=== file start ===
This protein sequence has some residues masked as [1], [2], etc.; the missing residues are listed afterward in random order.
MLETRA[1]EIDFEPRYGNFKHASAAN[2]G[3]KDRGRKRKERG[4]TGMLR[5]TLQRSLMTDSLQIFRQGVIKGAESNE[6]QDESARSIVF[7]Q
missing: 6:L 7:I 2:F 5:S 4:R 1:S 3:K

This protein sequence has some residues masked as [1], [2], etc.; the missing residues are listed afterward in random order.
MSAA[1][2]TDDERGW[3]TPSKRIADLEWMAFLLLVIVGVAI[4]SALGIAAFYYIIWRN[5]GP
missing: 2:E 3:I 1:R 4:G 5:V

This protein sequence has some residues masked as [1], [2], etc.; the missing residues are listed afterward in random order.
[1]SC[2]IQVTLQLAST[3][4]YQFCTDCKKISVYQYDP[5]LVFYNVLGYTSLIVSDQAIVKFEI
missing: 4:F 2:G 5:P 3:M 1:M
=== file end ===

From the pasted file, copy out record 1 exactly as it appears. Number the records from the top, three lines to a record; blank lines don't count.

This protein sequence has some residues masked as [1], [2], etc.; the missing residues are listed afterward in random order.
MLETRA[1]EIDFEPRYGNFKHASAAN[2]G[3]KDRGRKRKERG[4]TGMLR[5]TLQRSLMTDSLQIFRQGVIKGAESNE[6]QDESARSIVF[7]Q
missing: 6:L 7:I 2:F 5:S 4:R 1:S 3:K